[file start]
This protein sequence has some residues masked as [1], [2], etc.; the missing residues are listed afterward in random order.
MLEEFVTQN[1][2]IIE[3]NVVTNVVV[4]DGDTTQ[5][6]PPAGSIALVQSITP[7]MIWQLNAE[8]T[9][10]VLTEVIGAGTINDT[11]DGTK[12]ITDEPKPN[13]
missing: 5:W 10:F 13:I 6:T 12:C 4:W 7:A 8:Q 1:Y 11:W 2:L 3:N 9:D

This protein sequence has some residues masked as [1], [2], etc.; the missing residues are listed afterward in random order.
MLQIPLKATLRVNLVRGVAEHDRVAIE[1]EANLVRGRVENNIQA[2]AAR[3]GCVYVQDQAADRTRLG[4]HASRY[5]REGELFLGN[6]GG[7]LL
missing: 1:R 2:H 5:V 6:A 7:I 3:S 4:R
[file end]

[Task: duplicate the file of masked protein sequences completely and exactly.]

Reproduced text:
This protein sequence has some residues masked as [1], [2], etc.; the missing residues are listed afterward in random order.
MLEEFVTQN[1][2]IIE[3]NVVTNVVV[4]DGDTTQ[5][6]PPAGSIALVQSITP[7]MIWQLNAE[8]T[9][10]VLTEVIGAGTINDT[11]DGTK[12]ITDEPKPN[13]
missing: 5:W 10:F 13:I 6:T 12:C 4:W 7:A 8:Q 1:Y 11:W 2:L 3:N 9:D

This protein sequence has some residues masked as [1], [2], etc.; the missing residues are listed afterward in random order.
MLQIPLKATLRVNLVRGVAEHDRVAIE[1]EANLVRGRVENNIQA[2]AAR[3]GCVYVQDQAADRTRLG[4]HASRY[5]REGELFLGN[6]GG[7]LL
missing: 1:R 2:H 5:V 6:A 7:I 3:S 4:R